Hormone Receptor Status and Diagnosis

Estrogen Receptor Alpha and Estradiol
Estrogen Receptor Alpha and Estradiol. Tanenbaum, D.M., Wang, Y., Sigler, P.B.

Estrogen and Progesterone Status Affects Diagnosis & Treatment of Breast Cancer:

Estrogen and Progesterone biomarker tests results will appear on your pathology report. Understanding the test results is important, because this information affects your treatment as well as your follow-up care, if you’ve been diagnosed with breast cancer.

Why you need to know your hormone status:

Estrogen and Progesterone receptor status tests will show whether or not one or both of those hormones fuel your tumor.

Cancer that is hormone-sensitive is slightly slower growing and has a better chance of responding to hormone-suppression treatment, than cancer that is hormone receptor negative. Hormone-negative cancer will respond to other kinds of treatment, and hormone-suppression may not be needed.

Positive vs. Negative Estrogen Status:

A score of Estrogen Receptor positive (ER+) means that estrogen is causing your tumor to grow, and that the cancer should respond well to hormone suppression treatments. If the score is Estrogen Receptor negative (ER-), then your tumor is not driven by estrogen, and your results will need to be evaluated along with other tests, such as your HER2 status, to determine the most effective treatment.

Positive vs. Negative Progesterone Status:

If you get a Progesterone Receptor positive (PgR+ or PR+) score, the cancer should respond well to hormone suppression treatments. If the score is Progesterone Receptor negative (PgR- or PR-), then your tumor is not driven by progesterone, and another test is needed, for your HER2 status, to determine the most effective treatment.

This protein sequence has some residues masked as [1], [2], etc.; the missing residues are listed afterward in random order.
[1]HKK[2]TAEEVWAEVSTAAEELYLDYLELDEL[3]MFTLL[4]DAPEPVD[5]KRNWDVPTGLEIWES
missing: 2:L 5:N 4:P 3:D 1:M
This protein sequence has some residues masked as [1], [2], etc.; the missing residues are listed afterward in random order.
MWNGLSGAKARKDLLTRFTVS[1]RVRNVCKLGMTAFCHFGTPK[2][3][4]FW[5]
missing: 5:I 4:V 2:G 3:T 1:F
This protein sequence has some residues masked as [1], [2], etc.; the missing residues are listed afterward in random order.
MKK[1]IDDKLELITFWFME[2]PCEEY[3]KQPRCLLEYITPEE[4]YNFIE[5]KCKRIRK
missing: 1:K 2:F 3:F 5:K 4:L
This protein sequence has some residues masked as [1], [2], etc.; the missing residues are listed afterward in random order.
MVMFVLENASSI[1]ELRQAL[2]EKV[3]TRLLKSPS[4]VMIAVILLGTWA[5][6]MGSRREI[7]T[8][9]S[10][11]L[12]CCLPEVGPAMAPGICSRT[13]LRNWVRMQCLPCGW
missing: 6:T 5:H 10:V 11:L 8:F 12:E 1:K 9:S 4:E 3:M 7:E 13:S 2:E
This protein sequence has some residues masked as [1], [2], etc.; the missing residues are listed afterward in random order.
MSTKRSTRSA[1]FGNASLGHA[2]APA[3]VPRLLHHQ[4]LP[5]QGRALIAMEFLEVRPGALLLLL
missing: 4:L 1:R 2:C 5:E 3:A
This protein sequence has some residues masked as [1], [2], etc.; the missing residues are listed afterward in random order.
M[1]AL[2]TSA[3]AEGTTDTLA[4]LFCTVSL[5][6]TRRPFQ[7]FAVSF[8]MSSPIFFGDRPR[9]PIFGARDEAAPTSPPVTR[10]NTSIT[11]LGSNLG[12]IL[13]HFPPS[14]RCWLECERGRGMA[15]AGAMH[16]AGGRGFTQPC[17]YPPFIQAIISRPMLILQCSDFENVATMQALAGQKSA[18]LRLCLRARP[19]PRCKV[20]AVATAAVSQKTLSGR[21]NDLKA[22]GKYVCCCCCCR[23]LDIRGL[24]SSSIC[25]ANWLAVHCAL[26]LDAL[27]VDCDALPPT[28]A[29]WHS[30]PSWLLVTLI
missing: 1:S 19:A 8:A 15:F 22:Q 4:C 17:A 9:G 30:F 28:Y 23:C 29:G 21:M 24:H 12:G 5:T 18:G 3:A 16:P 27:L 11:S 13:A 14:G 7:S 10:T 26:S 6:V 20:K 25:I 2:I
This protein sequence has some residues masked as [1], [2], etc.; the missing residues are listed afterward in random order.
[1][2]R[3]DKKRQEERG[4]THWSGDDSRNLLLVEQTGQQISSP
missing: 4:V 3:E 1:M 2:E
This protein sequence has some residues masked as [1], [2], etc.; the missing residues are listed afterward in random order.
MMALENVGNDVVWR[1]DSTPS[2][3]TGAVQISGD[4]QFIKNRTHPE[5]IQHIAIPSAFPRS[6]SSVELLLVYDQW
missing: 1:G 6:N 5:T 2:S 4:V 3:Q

HER2 positive breast cancer responds well to Herceptin treatment.

When should you ask for a numerical score?:

If your hormone status tests are scored only as negative, it is good to ask your doctor for a number that indicates the actual score. Even if the number is a low one, these kind of cancers may effectively be treated with hormone therapy.

Scores on these tests:

On your pathology report, you may see the scores for Hormone Status. This is expressed as a number between 0 and 3. Here’s how to understand the numbers:

  • 0 is no receptors found,
  • 1+ is a small number,
  • 2+ is a medium number, and
  • 3+ is a large number of receptors.

What is the percent of hormone receptors?:

You may also find the number of cells out of 100 cells that tested positive for hormone receptors. This is written as a number between 0% (no receptors) and 100% (all cells have receptors).

What is the treatment?:

Anti-estrogen therapy works by blocking the hormone receptors, so they can't signal cancer cells to grow. Some of the drugs that are widely used to treat hormone-receptor positive cancers are:

How is the test done?:

Unlike a blood test for estrogen, which helps to determine your menopausal status, this test does not use a blood sample. After your biopsy, a thin sample of the tissue will be examined and tested under a microscope.

What You Need to Understand:

Hormone suppression medicines can help prevent a recurrence (return) of breast cancer, if the cancer was growing in response to estrogen and/or progesterone.

A score of ER- and PR+ as well as ER+ and PR+ will respond well to hormone suppression treatment, such as tamoxifen. These kinds of breast cancer can be treated with medicines that lower the estrogen in your body, as well as medicine that blocks estrogen from getting into the hormone receptors of the your body's cells.
ER- and PR- tumors do not respond to hormone treatment, but will respond to other kinds of treatment. An example is HER2 positive breast cancer, which responds well to Herceptin treatment.

Image courtesy of RCSB Protein Data Bank. PDB ID: 1A52, Tanenbaum, D.M., Wang, Y., Sigler, P.B., Crystallographic comparison of the estrogen and progesterone receptor's ligand binding domains.

Proc.Natl.Acad.Sci.USA v95 pp.5998-6003, 1998

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